Pink Peppercorn and Parmesan Gougères
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Pink peppercorns, which I discovered as poivre rose in cooking school, aren’t really peppercorns at all. Shakespeare may have said a rose by any other name would smell as sweet, but poivre rose is really a misnomer. Pepper is hard, and spicy. It makes you sneeze; it is boisterous and strident. But pink peppercorns are like hot, bright birthday balloons, freeze-dried and hollow, that crunch and crumble at the slightest pressure. They are not spicy so much as feisty, like a natural Pop Rock with just a hint of peppery spice—more subtle and delicate, in flavor and texture, than the peppercorns in your pepper mill.
The black peppercorn is the father figure: strong, set in his ways, inveterately hot-tempered. The pink peppercorn is his delicate daughter: beautiful, subtle, refined, unexpected, vivacious, and surprising. Yet, the Pink Lady doesn’t fall far from the tree.
Provençal Calamari Salad
This is a recipe of unsung heroes: calamari (calamars in French) and tarragon. I can still remember my first encounter with the thing that is calamari. It was in a spooky old cliffside restaurant near Woodstock in upstate New York. Up until that point, my only knowledge of squid was the sculpture of the giant one in the whale room at the Museum of Natural History. The crispy rings and tendrils were a revelation: crunchy, salty, chewy, briny, and even sweet in that delicate and tender way peculiar to seafood. That was twenty-one years ago, and I’ve eaten calamari at least once a week since.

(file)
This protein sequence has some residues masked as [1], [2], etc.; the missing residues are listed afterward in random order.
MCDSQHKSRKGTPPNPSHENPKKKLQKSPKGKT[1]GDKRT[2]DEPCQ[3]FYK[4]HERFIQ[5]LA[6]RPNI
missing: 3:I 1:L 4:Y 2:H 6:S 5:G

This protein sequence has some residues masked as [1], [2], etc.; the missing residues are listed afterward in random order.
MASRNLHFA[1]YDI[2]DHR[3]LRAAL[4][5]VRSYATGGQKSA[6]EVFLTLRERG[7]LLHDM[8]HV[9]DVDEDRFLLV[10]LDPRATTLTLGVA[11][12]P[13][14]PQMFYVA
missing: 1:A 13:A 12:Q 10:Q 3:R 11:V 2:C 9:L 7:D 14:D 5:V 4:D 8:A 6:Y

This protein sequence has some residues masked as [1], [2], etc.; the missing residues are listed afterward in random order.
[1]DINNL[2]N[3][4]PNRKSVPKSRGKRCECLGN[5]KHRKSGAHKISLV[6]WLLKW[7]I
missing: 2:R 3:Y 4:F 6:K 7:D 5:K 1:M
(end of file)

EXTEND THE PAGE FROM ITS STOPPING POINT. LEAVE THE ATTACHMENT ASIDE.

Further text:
Calamari is all you could every ask for: It’s cheap, it cooks in seconds, and it goes with anything, a Proteus that assumes and absorbs the flavors, and even sometimes the hue, of whatever you are cooking. And yet, for all their virtues, their ease, their inexpensiveness, they are still evocative of expensive seafood dinners, and generally bring an ooh or ahh from expectant eaters.
Apple Celeriac Remoulade
I’m continuously surprised that what seems outlandishly exotic in one region is a quotidian afterthought in the next. Think of fennel in Italy and France, and its recent revelation here in the States. And celeriac, or celery root, is one of the humblest, earthiest, and most common ingredients in France, only to be elevated by nostalgic chefs at their Paris corner restaurants.